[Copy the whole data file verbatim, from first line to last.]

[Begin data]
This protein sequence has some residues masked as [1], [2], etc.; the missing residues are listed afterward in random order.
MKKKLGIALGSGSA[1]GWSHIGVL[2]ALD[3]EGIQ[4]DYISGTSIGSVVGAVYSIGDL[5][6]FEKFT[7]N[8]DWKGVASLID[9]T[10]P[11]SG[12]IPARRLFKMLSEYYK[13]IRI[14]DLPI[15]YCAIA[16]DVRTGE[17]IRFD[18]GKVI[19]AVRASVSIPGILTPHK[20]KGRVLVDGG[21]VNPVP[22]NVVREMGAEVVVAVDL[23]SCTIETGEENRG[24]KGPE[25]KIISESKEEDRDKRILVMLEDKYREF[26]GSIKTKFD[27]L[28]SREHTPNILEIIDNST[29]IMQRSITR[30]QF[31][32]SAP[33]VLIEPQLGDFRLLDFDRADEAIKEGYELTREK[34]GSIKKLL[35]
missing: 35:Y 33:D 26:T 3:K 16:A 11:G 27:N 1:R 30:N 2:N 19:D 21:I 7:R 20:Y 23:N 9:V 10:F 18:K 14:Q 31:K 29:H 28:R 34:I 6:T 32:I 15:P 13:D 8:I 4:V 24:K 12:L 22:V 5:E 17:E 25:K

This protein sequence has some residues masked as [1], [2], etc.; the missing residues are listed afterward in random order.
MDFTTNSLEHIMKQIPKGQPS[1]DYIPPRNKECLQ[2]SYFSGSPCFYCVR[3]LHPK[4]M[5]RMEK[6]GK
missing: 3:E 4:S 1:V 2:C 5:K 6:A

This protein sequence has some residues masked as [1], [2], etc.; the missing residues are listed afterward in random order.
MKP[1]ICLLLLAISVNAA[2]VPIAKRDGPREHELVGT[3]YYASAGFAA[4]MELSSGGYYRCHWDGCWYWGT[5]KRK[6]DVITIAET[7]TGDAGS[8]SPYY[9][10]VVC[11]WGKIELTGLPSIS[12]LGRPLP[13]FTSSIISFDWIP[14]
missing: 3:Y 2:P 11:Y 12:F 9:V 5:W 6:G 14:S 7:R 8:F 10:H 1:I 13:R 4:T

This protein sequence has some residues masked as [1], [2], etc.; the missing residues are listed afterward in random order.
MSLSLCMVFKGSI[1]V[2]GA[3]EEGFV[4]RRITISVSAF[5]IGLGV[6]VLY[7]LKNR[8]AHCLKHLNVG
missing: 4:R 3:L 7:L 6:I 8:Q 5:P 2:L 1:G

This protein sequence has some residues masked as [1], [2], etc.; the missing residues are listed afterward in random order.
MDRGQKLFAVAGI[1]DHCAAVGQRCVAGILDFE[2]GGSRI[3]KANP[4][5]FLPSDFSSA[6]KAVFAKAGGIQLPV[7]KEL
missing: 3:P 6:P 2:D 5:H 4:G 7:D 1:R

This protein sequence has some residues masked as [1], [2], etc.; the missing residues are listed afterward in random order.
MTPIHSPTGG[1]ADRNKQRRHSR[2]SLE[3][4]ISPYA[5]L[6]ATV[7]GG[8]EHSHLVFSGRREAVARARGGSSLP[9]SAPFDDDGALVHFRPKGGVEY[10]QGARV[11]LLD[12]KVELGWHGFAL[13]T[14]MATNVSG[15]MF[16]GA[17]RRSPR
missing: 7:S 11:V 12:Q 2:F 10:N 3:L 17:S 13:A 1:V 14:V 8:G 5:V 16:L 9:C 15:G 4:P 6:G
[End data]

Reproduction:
This protein sequence has some residues masked as [1], [2], etc.; the missing residues are listed afterward in random order.
MKKKLGIALGSGSA[1]GWSHIGVL[2]ALD[3]EGIQ[4]DYISGTSIGSVVGAVYSIGDL[5][6]FEKFT[7]N[8]DWKGVASLID[9]T[10]P[11]SG[12]IPARRLFKMLSEYYK[13]IRI[14]DLPI[15]YCAIA[16]DVRTGE[17]IRFD[18]GKVI[19]AVRASVSIPGILTPHK[20]KGRVLVDGG[21]VNPVP[22]NVVREMGAEVVVAVDL[23]SCTIETGEENRG[24]KGPE[25]KIISESKEEDRDKRILVMLEDKYREF[26]GSIKTKFD[27]L[28]SREHTPNILEIIDNST[29]IMQRSITR[30]QF[31][32]SAP[33]VLIEPQLGDFRLLDFDRADEAIKEGYELTREK[34]GSIKKLL[35]
missing: 35:Y 33:D 26:T 3:K 16:A 11:G 27:N 1:R 30:N 2:N 19:D 21:I 7:R 20:Y 23:N 9:V 10:F 18:K 14:Q 31:K 29:H 28:R 34:I 6:T 32:I 15:P 13:D 8:I 4:V 24:K 12:L 22:V 5:E 17:E 25:K

This protein sequence has some residues masked as [1], [2], etc.; the missing residues are listed afterward in random order.
MDFTTNSLEHIMKQIPKGQPS[1]DYIPPRNKECLQ[2]SYFSGSPCFYCVR[3]LHPK[4]M[5]RMEK[6]GK
missing: 3:E 4:S 1:V 2:C 5:K 6:A

This protein sequence has some residues masked as [1], [2], etc.; the missing residues are listed afterward in random order.
MKP[1]ICLLLLAISVNAA[2]VPIAKRDGPREHELVGT[3]YYASAGFAA[4]MELSSGGYYRCHWDGCWYWGT[5]KRK[6]DVITIAET[7]TGDAGS[8]SPYY[9][10]VVC[11]WGKIELTGLPSIS[12]LGRPLP[13]FTSSIISFDWIP[14]
missing: 3:Y 2:P 11:Y 12:F 9:V 5:W 6:G 14:S 7:R 8:F 10:H 1:I 13:R 4:T

This protein sequence has some residues masked as [1], [2], etc.; the missing residues are listed afterward in random order.
MSLSLCMVFKGSI[1]V[2]GA[3]EEGFV[4]RRITISVSAF[5]IGLGV[6]VLY[7]LKNR[8]AHCLKHLNVG
missing: 4:R 3:L 7:L 6:I 8:Q 5:P 2:L 1:G

This protein sequence has some residues masked as [1], [2], etc.; the missing residues are listed afterward in random order.
MDRGQKLFAVAGI[1]DHCAAVGQRCVAGILDFE[2]GGSRI[3]KANP[4][5]FLPSDFSSA[6]KAVFAKAGGIQLPV[7]KEL
missing: 3:P 6:P 2:D 5:H 4:G 7:D 1:R

This protein sequence has some residues masked as [1], [2], etc.; the missing residues are listed afterward in random order.
MTPIHSPTGG[1]ADRNKQRRHSR[2]SLE[3][4]ISPYA[5]L[6]ATV[7]GG[8]EHSHLVFSGRREAVARARGGSSLP[9]SAPFDDDGALVHFRPKGGVEY[10]QGARV[11]LLD[12]KVELGWHGFAL[13]T[14]MATNVSG[15]MF[16]GA[17]RRSPR
missing: 7:S 11:V 12:Q 2:F 10:N 3:L 17:S 13:A 1:V 14:V 8:G 5:V 16:L 9:C 15:G 4:P 6:G